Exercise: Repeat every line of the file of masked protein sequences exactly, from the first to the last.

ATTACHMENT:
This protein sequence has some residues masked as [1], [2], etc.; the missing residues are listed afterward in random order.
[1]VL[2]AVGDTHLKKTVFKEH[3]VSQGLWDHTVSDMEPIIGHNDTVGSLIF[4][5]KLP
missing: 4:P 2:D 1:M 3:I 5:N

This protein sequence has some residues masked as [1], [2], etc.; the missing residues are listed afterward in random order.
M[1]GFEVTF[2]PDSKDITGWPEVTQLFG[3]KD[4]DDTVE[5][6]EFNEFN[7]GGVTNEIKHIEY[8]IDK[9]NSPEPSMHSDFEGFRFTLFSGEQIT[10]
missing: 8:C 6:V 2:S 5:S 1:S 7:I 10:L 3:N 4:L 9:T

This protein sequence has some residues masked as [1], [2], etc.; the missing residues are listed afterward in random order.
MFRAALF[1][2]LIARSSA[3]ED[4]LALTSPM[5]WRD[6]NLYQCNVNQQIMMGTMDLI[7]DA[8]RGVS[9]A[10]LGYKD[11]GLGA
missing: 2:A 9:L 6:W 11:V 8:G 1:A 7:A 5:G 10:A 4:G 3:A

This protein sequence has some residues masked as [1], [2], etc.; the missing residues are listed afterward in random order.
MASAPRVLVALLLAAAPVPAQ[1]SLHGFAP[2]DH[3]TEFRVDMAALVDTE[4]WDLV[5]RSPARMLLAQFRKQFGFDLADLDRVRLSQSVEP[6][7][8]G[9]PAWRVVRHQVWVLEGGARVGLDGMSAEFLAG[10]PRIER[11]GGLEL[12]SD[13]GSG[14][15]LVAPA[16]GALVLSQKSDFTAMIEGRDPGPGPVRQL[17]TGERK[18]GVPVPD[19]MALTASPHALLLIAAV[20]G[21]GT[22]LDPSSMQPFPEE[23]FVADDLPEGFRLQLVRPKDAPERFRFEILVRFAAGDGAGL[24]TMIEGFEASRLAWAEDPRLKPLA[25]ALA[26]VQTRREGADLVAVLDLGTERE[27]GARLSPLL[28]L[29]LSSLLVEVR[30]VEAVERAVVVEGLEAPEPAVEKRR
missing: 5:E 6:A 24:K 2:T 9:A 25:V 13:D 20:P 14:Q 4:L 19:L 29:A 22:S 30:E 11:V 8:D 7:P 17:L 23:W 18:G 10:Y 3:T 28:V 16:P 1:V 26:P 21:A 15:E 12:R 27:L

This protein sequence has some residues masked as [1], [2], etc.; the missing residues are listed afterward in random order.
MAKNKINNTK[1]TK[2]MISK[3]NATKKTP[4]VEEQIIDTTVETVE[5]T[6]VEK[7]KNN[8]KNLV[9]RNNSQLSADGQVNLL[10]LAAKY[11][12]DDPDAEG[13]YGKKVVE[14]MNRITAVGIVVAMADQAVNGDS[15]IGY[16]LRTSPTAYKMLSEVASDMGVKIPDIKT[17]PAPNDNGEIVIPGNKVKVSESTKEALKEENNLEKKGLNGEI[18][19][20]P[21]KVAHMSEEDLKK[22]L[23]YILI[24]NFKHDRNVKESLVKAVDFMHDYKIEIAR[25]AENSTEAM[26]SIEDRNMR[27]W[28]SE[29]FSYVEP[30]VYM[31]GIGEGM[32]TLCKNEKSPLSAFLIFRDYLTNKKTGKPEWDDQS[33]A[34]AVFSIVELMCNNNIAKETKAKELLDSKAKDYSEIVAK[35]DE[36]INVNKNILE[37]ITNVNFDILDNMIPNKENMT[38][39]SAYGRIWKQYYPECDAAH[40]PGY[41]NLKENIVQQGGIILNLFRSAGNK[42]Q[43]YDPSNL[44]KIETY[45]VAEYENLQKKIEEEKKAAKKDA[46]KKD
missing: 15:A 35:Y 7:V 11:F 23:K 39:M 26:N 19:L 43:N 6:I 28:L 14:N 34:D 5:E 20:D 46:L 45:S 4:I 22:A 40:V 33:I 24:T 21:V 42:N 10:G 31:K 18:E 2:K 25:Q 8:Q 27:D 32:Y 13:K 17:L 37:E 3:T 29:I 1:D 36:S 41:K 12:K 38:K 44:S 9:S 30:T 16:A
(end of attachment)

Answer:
This protein sequence has some residues masked as [1], [2], etc.; the missing residues are listed afterward in random order.
[1]VL[2]AVGDTHLKKTVFKEH[3]VSQGLWDHTVSDMEPIIGHNDTVGSLIF[4][5]KLP
missing: 4:P 2:D 1:M 3:I 5:N

This protein sequence has some residues masked as [1], [2], etc.; the missing residues are listed afterward in random order.
M[1]GFEVTF[2]PDSKDITGWPEVTQLFG[3]KD[4]DDTVE[5][6]EFNEFN[7]GGVTNEIKHIEY[8]IDK[9]NSPEPSMHSDFEGFRFTLFSGEQIT[10]
missing: 8:C 6:V 2:S 5:S 1:S 7:I 10:L 3:N 4:L 9:T

This protein sequence has some residues masked as [1], [2], etc.; the missing residues are listed afterward in random order.
MFRAALF[1][2]LIARSSA[3]ED[4]LALTSPM[5]WRD[6]NLYQCNVNQQIMMGTMDLI[7]DA[8]RGVS[9]A[10]LGYKD[11]GLGA
missing: 2:A 9:L 6:W 11:V 8:G 1:A 7:A 5:G 10:A 4:G 3:A

This protein sequence has some residues masked as [1], [2], etc.; the missing residues are listed afterward in random order.
MASAPRVLVALLLAAAPVPAQ[1]SLHGFAP[2]DH[3]TEFRVDMAALVDTE[4]WDLV[5]RSPARMLLAQFRKQFGFDLADLDRVRLSQSVEP[6][7][8]G[9]PAWRVVRHQVWVLEGGARVGLDGMSAEFLAG[10]PRIER[11]GGLEL[12]SD[13]GSG[14][15]LVAPA[16]GALVLSQKSDFTAMIEGRDPGPGPVRQL[17]TGERK[18]GVPVPD[19]MALTASPHALLLIAAV[20]G[21]GT[22]LDPSSMQPFPEE[23]FVADDLPEGFRLQLVRPKDAPERFRFEILVRFAAGDGAGL[24]TMIEGFEASRLAWAEDPRLKPLA[25]ALA[26]VQTRREGADLVAVLDLGTERE[27]GARLSPLL[28]L[29]LSSLLVEVR[30]VEAVERAVVVEGLEAPEPAVEKRR
missing: 5:E 6:A 24:K 2:T 9:A 25:V 13:D 20:P 14:Q 4:L 19:L 29:A 22:S 30:E 11:V 8:D 7:P 17:L 23:W 18:G 10:Y 3:T 28:V 16:P 1:V 26:P 21:A 15:E 12:R 27:L

This protein sequence has some residues masked as [1], [2], etc.; the missing residues are listed afterward in random order.
MAKNKINNTK[1]TK[2]MISK[3]NATKKTP[4]VEEQIIDTTVETVE[5]T[6]VEK[7]KNN[8]KNLV[9]RNNSQLSADGQVNLL[10]LAAKY[11][12]DDPDAEG[13]YGKKVVE[14]MNRITAVGIVVAMADQAVNGDS[15]IGY[16]LRTSPTAYKMLSEVASDMGVKIPDIKT[17]PAPNDNGEIVIPGNKVKVSESTKEALKEENNLEKKGLNGEI[18][19][20]P[21]KVAHMSEEDLKK[22]L[23]YILI[24]NFKHDRNVKESLVKAVDFMHDYKIEIAR[25]AENSTEAM[26]SIEDRNMR[27]W[28]SE[29]FSYVEP[30]VYM[31]GIGEGM[32]TLCKNEKSPLSAFLIFRDYLTNKKTGKPEWDDQS[33]A[34]AVFSIVELMCNNNIAKETKAKELLDSKAKDYSEIVAK[35]DE[36]INVNKNILE[37]ITNVNFDILDNMIPNKENMT[38][39]SAYGRIWKQYYPECDAAH[40]PGY[41]NLKENIVQQGGIILNLFRSAGNK[42]Q[43]YDPSNL[44]KIETY[45]VAEYENLQKKIEEEKKAAKKDA[46]KKD
missing: 15:A 35:Y 7:V 11:F 23:K 39:M 26:N 19:L 43:N 6:I 28:L 14:N 34:D 5:E 20:D 46:L 45:S 4:I 22:A 40:V 33:I 24:T 21:V 42:N 10:G 31:K 18:E 2:K 25:Q 8:Q 27:D 32:Y 13:K 17:L 37:E 3:T 29:I 1:D 36:S 41:K 12:K 38:K 44:S 9:S 30:T 16:A